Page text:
Rhuen Rhuen - 2 months ago 16
C++ Question

How can I store a string(from a file with n number of lines) in a dynamic array initialized as a unique pointer? C++

A student looking for some guidance...

This is a class assignment with the instructions:
Re-write your program, List of Chores, using a

unique_ptr
object as your data member. You should store a dynamic array in the
unique_ptr
object. Use this array for storing, retrieving, deleting and updating chores.

I am trying to learn more about using the
unique_ptr
object so I may create the constructor which is supposed to initialize the list. A text file has the list and the constructor should store that list into an array. I am trying to work around the error "Access violation reading location." In the original program, I created a temporary dynamic array with a larger capacity and copied the list into that array. There's a list of 10 chores in the text file. Here is that code:

In Header:

private:
/* var to keep len of list */
int len = 0;
int max = 9;
/* add appropriate data structure to store list */
string *arr = new string[max];


In .cpp:

/* reads the file line by line and initializes list */
ListOfChores::ListOfChores(string fileName){
ifstream file(fileName, ifstream::in);
string line;
if (file.is_open()) //Checking if the file can be opened
{
while (getline(file, line)) // Gets a single line
{
if (len >= max)
{
string *narr = new string[max + 10]; // New, larger array
for (int i = 0; i < max; i++)
{
narr[i] = arr[i]; // Copies line
}
delete[] arr; // Clears
arr = narr; // Copies
max += 1; // Growth
}
arr[len] = line; // Store a line in the array
len++; // Increases length by 1
}
file.close(); // Closes file
}
else cout << "Unable to open file" << endl;
}


And to show that I have been working on this and am not a lazy student...

New program attempt header:

private:
/* var to keep len of list */
int len = 0;
int max = 9;
/* add appropriate data structure to store list */
string *arr = new string[max]; // Primary array
string *narr = new string[max]; // New array


New program .cpp:

/* reads the file line by line and initializes list */
ListOfChores::ListOfChores(string fileName) {
unique_ptr<string[]> arr(new string[max]); // Unique pointer initialization

ifstream file(fileName, ifstream::in);
string line = " ";
if (file.is_open()) //Checking if the file can be opened
{
while (getline(file, line)) // Gets lines from file
{
if (len >= max)
{
max++; // Growth
unique_ptr<string[]> narr(new string[max]); // New unique pointer
narr = move(arr);// narr owns the object
narr[max] = line; // Store a line in the array
len++; // Increases length by 1
arr = move(narr); // arr owns the object
}
else
{
arr[len] = line; // Store a line in the array
len++; // Increases length by 1
}
}
file.close(); // Closes file
}
else cout << "Unable to open file" << endl;
}

Answer

The entire point of a unique_ptr is to destroy the managed pointer when the unique_ptr goes out of scope. This means you do not want it declared inside any confined scope. Any work you do will be destroyed as soon as the current block of code is exited. A unique_ptr created inside a function and not returned to the caller is gone and it's contents are gone with it as soon as the function returns. If you have a class intended to store a dynamic amount of data, then the data should be managed at the object's scope.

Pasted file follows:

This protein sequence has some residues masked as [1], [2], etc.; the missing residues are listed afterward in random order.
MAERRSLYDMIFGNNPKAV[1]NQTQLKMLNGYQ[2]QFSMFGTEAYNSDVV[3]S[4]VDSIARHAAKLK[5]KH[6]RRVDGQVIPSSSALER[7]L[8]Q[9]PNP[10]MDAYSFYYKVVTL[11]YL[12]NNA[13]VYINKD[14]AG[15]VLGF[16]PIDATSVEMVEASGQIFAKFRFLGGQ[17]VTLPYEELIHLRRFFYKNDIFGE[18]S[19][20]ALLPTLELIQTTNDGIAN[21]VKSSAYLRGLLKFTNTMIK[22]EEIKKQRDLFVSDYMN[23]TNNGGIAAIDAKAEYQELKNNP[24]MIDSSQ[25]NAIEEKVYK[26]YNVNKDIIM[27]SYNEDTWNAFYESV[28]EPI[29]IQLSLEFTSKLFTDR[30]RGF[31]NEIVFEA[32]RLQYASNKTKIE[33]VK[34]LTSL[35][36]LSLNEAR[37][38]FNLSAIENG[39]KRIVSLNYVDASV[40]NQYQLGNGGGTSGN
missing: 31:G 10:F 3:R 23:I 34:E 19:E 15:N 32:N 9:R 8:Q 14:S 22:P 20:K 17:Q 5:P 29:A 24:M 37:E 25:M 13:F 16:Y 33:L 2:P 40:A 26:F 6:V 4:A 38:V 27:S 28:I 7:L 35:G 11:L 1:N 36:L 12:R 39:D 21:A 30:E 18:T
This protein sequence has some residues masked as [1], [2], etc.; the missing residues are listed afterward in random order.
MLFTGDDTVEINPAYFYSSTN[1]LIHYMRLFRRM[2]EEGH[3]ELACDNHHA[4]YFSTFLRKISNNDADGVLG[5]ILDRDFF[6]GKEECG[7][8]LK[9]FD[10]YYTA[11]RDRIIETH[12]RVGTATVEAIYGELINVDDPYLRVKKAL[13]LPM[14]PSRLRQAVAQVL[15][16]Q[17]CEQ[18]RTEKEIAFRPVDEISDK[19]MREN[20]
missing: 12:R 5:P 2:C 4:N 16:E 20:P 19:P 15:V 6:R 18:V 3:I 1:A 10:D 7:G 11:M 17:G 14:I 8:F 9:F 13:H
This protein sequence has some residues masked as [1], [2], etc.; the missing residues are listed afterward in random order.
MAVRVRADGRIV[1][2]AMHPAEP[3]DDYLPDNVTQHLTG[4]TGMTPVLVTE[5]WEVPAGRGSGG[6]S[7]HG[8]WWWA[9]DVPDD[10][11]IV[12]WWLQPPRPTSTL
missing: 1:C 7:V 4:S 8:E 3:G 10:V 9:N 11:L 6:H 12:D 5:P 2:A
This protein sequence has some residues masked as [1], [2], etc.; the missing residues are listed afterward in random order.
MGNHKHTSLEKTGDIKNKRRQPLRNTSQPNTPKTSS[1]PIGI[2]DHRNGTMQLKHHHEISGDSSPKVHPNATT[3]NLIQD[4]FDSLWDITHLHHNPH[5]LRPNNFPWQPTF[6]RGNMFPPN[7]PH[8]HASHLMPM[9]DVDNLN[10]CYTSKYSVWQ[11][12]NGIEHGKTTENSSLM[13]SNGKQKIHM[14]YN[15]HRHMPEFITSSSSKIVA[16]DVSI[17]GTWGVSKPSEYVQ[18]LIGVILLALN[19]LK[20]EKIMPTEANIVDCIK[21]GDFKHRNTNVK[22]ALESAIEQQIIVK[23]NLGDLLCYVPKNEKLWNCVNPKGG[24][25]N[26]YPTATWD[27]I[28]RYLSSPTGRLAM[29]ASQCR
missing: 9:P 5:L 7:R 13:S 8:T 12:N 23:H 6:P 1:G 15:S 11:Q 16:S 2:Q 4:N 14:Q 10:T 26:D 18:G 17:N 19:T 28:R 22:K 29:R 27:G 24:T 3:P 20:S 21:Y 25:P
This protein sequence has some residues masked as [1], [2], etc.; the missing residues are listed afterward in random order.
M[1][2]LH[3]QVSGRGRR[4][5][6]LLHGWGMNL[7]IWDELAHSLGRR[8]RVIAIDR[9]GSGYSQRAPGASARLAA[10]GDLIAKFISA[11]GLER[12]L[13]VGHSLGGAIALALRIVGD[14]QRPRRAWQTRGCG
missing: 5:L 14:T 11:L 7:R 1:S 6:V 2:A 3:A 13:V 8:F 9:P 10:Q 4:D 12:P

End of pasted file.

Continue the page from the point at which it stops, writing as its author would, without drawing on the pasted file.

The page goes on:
So

private:
    /* var to keep len of list */
    int len = 0;
    int max = 20; // made bigger so first 50% increase is 10 elements
    /* add appropriate data structure to store list */
    std::unique_ptr<std::string[]> arr; // Primary array
    // no need for New array here

Discussion of whether a 50% or 100% array size increase is better can be found here: What is the ideal growth rate for a dynamically allocated array?. As always, your mileage may vary, but a one-at-a-time increase is generally agreed upon to be a bad idea.

Now onto ListOfChores where we want to use, but not declare, the unique_ptr.

ListOfChores::ListOfChores(string fileName) {
    //no unique_ptr here. Scope is too narrow to be useful    
    ifstream file(fileName, ifstream::in);
    string line = " ";
    if (file.is_open()) //Checking if the file can be opened
    {
        while (getline(file, line)) // Gets lines from file
        {
            if (len >= max)// the current size is too small Let's make it bigger!
                           // if we grow before adding the line, we don't need any 
                           // special code to add the new line.
            {
                max *= 1.5; // Grow by 50%. Numerous studies have shown that 50% is a 
                            // good balance of RAM vs copy overhead in the general case
                std::string * narr = new string[max]; // no unique_ptr here either
                // old school copy for simplicity and obviousness
                for (int index = 0; index < len; index++)
                {
                     narr[index] = arr[index]
                } 
                arr.reset(narr); // frees and replaces the old array
                                 // arr now manages narr
            }
            // done growing, add normally to array 
            arr[len] = line; // Store a line in the array
            len++; // Increases length by 1
        }
        file.close(); // Closes file
    }
    else cout << "Unable to open file" << endl;
}

Other ListOfChores member functions will use arr, reading, adding and subtracting as needed. In order to add efficiently, the array growth code should be removed from the constructor and placed in a private method to be called by the constructor and other methods that need to enlarge the array.

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